Erick Leadbeater ’64 died on December 15, 2022, in Contoocook, New Hampshire.
(The following was provided by the Concord Monitor on December 19, 2022)
Contoocook, NH – Erick Leadbetter, age 80, of Contoocook, New Hampshire, passed away at home on Thursday, December 15, 2022. He was born July 2, 1942, in Concord, NH, the son of Edward C. and Lucille Leadbeater.
Having spent his formative years in “Tooky,” Rick was educated at Bowdoin College with a major in chemistry. He also enjoyed his time as a member of Theta Delta Chi and singing with campus choirs. Rick later joined the Navy and relocated to Chicago, where he taught at Great Lakes in his field of study as well as how to sail any sized vessel under the harshest conditions. It wasn’t long before he found himself on the racing circuit, becoming a regular on the run to Bermuda.
Returning to his hometown in 1971, Rick followed in his father’s footsteps to become an apple grower atop Gould Hill. Not long after, he met the love of his life, Susan Ritchie Leadbeater, at the neighborhood paddle tennis tournament. Together they cared for the orchard, renown for the expansive views from its Pick-Your-Own operation and eighty-plus varieties of apples and peaches. Before retiring in 2009, he successfully patented the Hampshire apple, a demonstration of his passion for science and agriculture.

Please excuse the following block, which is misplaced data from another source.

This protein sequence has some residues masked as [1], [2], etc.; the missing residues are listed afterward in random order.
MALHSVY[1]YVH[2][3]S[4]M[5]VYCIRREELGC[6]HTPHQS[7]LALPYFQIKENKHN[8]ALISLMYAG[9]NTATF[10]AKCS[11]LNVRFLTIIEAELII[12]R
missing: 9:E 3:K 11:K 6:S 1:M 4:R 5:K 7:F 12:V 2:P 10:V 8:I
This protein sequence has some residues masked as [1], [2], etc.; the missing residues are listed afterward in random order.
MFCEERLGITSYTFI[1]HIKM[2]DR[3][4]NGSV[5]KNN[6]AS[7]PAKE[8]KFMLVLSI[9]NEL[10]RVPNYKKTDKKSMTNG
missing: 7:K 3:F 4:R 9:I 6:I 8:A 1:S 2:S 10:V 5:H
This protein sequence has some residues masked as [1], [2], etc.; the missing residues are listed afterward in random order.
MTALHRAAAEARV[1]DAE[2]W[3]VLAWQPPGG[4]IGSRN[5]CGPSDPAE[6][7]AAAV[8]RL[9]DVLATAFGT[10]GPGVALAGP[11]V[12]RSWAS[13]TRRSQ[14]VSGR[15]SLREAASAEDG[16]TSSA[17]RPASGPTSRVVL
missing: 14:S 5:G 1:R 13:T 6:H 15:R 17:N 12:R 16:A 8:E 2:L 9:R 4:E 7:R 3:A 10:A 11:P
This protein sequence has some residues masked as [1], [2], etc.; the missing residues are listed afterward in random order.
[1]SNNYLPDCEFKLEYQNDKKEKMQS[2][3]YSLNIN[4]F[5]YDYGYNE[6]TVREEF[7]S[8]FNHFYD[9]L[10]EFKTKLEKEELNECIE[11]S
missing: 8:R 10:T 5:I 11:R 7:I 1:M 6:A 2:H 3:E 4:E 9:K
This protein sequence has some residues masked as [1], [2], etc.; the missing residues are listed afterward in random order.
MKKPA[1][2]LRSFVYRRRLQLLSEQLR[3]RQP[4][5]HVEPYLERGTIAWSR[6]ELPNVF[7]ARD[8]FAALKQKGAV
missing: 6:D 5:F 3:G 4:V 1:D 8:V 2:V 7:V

A highly engaged member of numerous town committees and state boards, Rick served with a keen focus on preserving green space and protecting the beauty of New Hampshire. In his spare time, he and Susan sailed to and from many ports and explored the back roads between home and their summer sanctuary on Swan’s Island, Maine.
Rick was predeceased by his wife of forty years earlier this year and leaves behind daughters Karen McKinney Jantzen of Contoocook, NH, and Kathryn McKinney Ashraf of Wellesley, MA; grandchildren Doak, Zakry, Zoe, and Phoebe Jantzen, as well as Lexi and Nicholas Ashraf; sisters Mary Leadbeater and Ruth Pratt, both of Contoocook, NH; and, an extensive network of cousins scattered from Maine to South Carolina.